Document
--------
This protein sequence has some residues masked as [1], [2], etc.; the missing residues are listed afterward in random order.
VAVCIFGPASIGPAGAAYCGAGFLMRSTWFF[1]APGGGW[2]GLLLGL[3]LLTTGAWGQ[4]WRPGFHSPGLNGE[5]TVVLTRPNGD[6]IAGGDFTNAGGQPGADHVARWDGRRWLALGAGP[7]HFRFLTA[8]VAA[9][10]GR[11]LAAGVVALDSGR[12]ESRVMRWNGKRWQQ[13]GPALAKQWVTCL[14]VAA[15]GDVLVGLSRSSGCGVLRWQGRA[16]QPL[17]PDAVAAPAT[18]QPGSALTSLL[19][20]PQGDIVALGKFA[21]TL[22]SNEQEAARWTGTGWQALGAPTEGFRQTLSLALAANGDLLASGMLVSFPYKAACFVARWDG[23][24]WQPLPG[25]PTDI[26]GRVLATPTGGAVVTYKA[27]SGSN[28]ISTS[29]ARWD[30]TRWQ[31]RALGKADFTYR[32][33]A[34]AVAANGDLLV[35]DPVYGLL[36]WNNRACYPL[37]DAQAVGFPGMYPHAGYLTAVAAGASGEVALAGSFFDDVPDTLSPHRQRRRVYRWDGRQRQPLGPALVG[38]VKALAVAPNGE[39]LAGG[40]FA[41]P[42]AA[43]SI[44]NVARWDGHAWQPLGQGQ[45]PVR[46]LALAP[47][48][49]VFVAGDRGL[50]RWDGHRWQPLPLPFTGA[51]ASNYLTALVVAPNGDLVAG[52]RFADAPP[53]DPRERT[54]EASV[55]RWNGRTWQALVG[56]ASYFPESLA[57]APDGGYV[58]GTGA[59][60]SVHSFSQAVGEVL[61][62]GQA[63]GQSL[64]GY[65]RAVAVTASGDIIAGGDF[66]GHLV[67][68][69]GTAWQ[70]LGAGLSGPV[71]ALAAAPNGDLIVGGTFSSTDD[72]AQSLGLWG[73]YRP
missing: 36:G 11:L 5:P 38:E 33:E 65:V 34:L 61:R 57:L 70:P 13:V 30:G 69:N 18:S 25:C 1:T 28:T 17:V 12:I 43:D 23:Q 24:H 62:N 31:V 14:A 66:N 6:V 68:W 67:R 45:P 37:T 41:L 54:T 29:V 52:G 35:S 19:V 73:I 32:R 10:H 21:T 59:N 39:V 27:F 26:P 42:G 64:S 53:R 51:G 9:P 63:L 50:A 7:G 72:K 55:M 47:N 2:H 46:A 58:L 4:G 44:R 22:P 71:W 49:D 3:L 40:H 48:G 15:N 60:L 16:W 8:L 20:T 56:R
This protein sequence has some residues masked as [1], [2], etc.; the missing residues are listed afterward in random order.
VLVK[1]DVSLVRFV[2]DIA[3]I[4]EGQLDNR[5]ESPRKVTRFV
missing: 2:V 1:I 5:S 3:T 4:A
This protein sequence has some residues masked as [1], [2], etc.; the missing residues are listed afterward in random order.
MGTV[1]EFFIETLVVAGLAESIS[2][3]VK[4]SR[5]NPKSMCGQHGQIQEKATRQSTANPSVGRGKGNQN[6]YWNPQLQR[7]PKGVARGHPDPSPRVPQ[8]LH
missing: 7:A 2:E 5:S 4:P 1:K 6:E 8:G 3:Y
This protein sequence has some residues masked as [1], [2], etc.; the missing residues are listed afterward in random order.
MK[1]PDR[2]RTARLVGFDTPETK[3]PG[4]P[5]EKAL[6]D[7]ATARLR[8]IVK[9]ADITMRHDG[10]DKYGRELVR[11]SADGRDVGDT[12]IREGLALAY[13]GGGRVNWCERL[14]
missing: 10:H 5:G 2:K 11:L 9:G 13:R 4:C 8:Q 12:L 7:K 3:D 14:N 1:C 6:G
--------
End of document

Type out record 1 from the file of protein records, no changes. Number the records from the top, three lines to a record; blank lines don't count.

This protein sequence has some residues masked as [1], [2], etc.; the missing residues are listed afterward in random order.
VAVCIFGPASIGPAGAAYCGAGFLMRSTWFF[1]APGGGW[2]GLLLGL[3]LLTTGAWGQ[4]WRPGFHSPGLNGE[5]TVVLTRPNGD[6]IAGGDFTNAGGQPGADHVARWDGRRWLALGAGP[7]HFRFLTA[8]VAA[9][10]GR[11]LAAGVVALDSGR[12]ESRVMRWNGKRWQQ[13]GPALAKQWVTCL[14]VAA[15]GDVLVGLSRSSGCGVLRWQGRA[16]QPL[17]PDAVAAPAT[18]QPGSALTSLL[19][20]PQGDIVALGKFA[21]TL[22]SNEQEAARWTGTGWQALGAPTEGFRQTLSLALAANGDLLASGMLVSFPYKAACFVARWDG[23][24]WQPLPG[25]PTDI[26]GRVLATPTGGAVVTYKA[27]SGSN[28]ISTS[29]ARWD[30]TRWQ[31]RALGKADFTYR[32][33]A[34]AVAANGDLLV[35]DPVYGLL[36]WNNRACYPL[37]DAQAVGFPGMYPHAGYLTAVAAGASGEVALAGSFFDDVPDTLSPHRQRRRVYRWDGRQRQPLGPALVG[38]VKALAVAPNGE[39]LAGG[40]FA[41]P[42]AA[43]SI[44]NVARWDGHAWQPLGQGQ[45]PVR[46]LALAP[47][48][49]VFVAGDRGL[50]RWDGHRWQPLPLPFTGA[51]ASNYLTALVVAPNGDLVAG[52]RFADAPP[53]DPRERT[54]EASV[55]RWNGRTWQALVG[56]ASYFPESLA[57]APDGGYV[58]GTGA[59][60]SVHSFSQAVGEVL[61][62]GQA[63]GQSL[64]GY[65]RAVAVTASGDIIAGGDF[66]GHLV[67][68][69]GTAWQ[70]LGAGLSGPV[71]ALAAAPNGDLIVGGTFSSTDD[72]AQSLGLWG[73]YRP
missing: 36:G 11:L 5:P 38:E 33:E 65:V 34:L 61:R 57:L 70:P 13:V 30:G 69:N 18:S 25:C 1:T 28:T 17:V 12:I 43:D 23:Q 24:H 62:N 31:V 14:A 66:N 6:V 68:W 67:R 45:P 37:T 41:L 54:T 29:V 52:G 35:S 19:V 73:I 32:R 10:H 21:T 59:N 39:V 27:F 26:P 42:G 64:S 53:R 51:G 9:P 63:L 50:A 7:G 72:K 55:M 47:N 2:H 46:A 58:L 4:G 44:R 22:P 71:W 49:D 3:L 40:H 48:G 15:N 60:L 16:W 8:L 20:T 56:R